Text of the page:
ETHICS, HISTORICISM AND THE MARXIST TRADITION
The major objective of this essay is to examine, in its various forms, the historicist approach to ethics. My concern is to focus specifically on the status of ethics--issues of objectivity and validity of moral principles and judgments--and to confine the particular historicists I examine to those of the Marxist tradition.
I begin this examination of historicism in ethics by distinguishing between moderate historicism and radical historicism. I understand the former as a reaction against hard objectivism yet an avoidance of moral relativism and its various forms. I hold that the latter presupposes a crucial metaphilosophical move, namely, the rejection of the vision of philosophy as the quest for certainty or search for foundations. Radical historicism in ethics roughly amounts to a moral relativism liberated from the traditional vision of philosophy. I suggest that radical historicism in ethics is promoted and encouraged by anti-foundationalism in epistemology and science.
I try to show that Marx adopts a radical historicist approach to ethics only after a tortuous philosophic journey which leaves him disenchanted and disillusioned with the vision of philosophy as the quest for certainty and search for foundations. I argue that he makes a crucial metaphilosophical move in order to take seriously historical consciousness and the constructionist conventionalism revealed by his political activism. I try to explain this metaphilosophical move in terms of a complex philosophic-theoretic shift in his approach to ethics.
I then critically reconstruct the arguments of three major Marxist thinkers--Engels, Kautsky and Lukacs--who, in their own ways, subscribe to the traditional vision of philosophy. I argue that all three adopt moderate historicism in ethics owing to this subscription, and specifically because of their own particular foundationalist conceptions of epistemology and science. I claim that Engels' teleological quest resembles a Piercian move to preserve the notion of moral objectivity by holding that it amounts roughly to what moral agents will converge to or agree upon in the long run. I claim that Kautsky's naturalistic quest is similar, though less sophisticated, to a Deweyian move that tries to translate norms-talk into needs-talk (or, more specifically instincts-talk) in order to avoid moral relativism. Lastly, I claim that Lukacs' ontological quest is a sophisticated Hegelian move to overcome traditional, especially modern positivisit, foundationalism in epistemology and science only to arrive at a new form of foundationalism--in science and ethics--in ontological garb. I try to show that these three quests for moral objectivity fail.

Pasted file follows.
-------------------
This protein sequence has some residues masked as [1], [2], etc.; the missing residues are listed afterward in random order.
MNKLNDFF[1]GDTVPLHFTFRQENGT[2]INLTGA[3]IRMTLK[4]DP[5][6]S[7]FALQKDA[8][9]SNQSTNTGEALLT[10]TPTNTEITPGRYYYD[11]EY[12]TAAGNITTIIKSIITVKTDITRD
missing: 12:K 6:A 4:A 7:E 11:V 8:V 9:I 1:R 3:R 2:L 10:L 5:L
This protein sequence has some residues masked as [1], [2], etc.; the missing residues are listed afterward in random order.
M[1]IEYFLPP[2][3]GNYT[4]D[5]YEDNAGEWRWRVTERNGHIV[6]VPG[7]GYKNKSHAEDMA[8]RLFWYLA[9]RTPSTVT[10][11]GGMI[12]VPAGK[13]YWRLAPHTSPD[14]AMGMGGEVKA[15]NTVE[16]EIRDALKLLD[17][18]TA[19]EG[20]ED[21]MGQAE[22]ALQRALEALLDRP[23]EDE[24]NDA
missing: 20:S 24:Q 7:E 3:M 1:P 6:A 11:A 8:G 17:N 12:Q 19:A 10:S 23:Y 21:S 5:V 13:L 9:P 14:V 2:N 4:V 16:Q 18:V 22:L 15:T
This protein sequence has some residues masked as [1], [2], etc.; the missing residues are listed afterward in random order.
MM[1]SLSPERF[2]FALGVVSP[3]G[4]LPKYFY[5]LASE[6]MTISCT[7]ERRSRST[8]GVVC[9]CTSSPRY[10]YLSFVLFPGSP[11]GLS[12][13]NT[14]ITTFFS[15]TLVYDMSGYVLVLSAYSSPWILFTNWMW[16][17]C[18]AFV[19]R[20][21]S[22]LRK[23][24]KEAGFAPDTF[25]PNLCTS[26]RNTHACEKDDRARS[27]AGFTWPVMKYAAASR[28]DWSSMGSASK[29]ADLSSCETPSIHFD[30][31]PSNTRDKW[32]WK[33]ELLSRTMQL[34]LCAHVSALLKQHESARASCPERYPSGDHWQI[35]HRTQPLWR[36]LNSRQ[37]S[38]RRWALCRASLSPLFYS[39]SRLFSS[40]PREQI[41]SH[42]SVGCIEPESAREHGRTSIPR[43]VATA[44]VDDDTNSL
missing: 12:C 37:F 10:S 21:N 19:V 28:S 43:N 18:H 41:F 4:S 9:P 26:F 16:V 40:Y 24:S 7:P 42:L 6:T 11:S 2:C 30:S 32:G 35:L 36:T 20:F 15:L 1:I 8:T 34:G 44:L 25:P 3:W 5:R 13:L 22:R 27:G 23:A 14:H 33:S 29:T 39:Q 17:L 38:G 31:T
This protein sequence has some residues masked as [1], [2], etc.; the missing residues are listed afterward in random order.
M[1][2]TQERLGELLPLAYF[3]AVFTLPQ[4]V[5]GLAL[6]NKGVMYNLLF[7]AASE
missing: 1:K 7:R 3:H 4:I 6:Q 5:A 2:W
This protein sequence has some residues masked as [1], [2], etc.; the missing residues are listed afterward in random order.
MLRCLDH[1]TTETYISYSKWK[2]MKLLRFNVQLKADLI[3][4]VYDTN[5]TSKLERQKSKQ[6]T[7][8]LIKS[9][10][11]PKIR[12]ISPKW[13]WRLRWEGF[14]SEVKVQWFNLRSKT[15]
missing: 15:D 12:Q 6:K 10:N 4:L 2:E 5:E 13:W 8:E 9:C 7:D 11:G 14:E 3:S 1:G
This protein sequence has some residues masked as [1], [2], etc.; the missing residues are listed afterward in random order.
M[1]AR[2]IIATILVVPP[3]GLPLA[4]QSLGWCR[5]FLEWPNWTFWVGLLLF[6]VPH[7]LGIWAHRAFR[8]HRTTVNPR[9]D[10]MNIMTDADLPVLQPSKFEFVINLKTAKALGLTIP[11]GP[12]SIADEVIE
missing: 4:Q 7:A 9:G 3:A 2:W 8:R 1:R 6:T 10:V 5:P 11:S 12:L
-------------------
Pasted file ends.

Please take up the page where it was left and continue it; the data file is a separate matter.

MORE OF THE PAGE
I conclude this essay with a brief account as to why these three major Marxist thinkers differ philosophically from Marx in their approach to ethics. I suggest that all three attempt to emulate Marx's approach to ethics, but they go astray primarily because they view Marx's rejection of philosophy as the quest for certainty or search for foundations as a rejection of a particular quest or search. This misreading of Marx's crucial metaphilosophical move permits them to embark on new historicist quests and searches. In this way, they remain captive of the traditional vision of philosophy despite their historicist heritage. Therefore they remain only moderate historicists, falling short of Marx's radical historicism.